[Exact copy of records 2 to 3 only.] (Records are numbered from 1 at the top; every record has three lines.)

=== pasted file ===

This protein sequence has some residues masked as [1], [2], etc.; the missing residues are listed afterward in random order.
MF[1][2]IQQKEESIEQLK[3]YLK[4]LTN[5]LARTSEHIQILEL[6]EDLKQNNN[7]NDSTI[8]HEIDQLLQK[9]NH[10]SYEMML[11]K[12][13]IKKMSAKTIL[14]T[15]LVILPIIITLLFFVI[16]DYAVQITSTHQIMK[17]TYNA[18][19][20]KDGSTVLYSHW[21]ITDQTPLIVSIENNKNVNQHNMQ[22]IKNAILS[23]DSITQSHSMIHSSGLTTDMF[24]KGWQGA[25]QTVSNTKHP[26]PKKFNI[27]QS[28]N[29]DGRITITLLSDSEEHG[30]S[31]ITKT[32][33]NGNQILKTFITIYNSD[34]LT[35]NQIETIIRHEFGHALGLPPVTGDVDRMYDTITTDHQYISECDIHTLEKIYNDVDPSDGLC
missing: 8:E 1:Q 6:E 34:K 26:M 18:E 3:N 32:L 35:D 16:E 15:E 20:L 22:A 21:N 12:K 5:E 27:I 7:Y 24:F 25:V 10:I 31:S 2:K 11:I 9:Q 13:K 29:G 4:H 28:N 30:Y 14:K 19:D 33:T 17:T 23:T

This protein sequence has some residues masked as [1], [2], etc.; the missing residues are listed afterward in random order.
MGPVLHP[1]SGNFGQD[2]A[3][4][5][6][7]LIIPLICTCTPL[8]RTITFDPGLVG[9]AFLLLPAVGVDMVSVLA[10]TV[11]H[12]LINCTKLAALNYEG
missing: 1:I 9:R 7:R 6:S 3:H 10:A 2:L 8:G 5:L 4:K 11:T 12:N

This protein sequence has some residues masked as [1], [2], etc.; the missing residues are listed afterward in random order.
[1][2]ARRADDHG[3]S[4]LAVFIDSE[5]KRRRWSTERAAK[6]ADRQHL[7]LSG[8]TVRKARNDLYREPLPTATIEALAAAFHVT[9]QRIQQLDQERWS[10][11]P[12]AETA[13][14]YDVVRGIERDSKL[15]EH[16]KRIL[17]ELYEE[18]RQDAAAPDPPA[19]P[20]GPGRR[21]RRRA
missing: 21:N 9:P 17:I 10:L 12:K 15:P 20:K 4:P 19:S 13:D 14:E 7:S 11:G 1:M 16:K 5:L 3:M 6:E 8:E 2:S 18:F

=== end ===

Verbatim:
This protein sequence has some residues masked as [1], [2], etc.; the missing residues are listed afterward in random order.
MGPVLHP[1]SGNFGQD[2]A[3][4][5][6][7]LIIPLICTCTPL[8]RTITFDPGLVG[9]AFLLLPAVGVDMVSVLA[10]TV[11]H[12]LINCTKLAALNYEG
missing: 1:I 9:R 7:R 6:S 3:H 10:A 2:L 8:G 5:L 4:K 11:T 12:N

This protein sequence has some residues masked as [1], [2], etc.; the missing residues are listed afterward in random order.
[1][2]ARRADDHG[3]S[4]LAVFIDSE[5]KRRRWSTERAAK[6]ADRQHL[7]LSG[8]TVRKARNDLYREPLPTATIEALAAAFHVT[9]QRIQQLDQERWS[10][11]P[12]AETA[13][14]YDVVRGIERDSKL[15]EH[16]KRIL[17]ELYEE[18]RQDAAAPDPPA[19]P[20]GPGRR[21]RRRA
missing: 21:N 9:P 17:I 10:L 12:K 15:P 20:K 4:P 19:S 13:D 14:E 7:S 11:G 1:M 16:K 5:L 3:M 6:E 8:E 2:S 18:F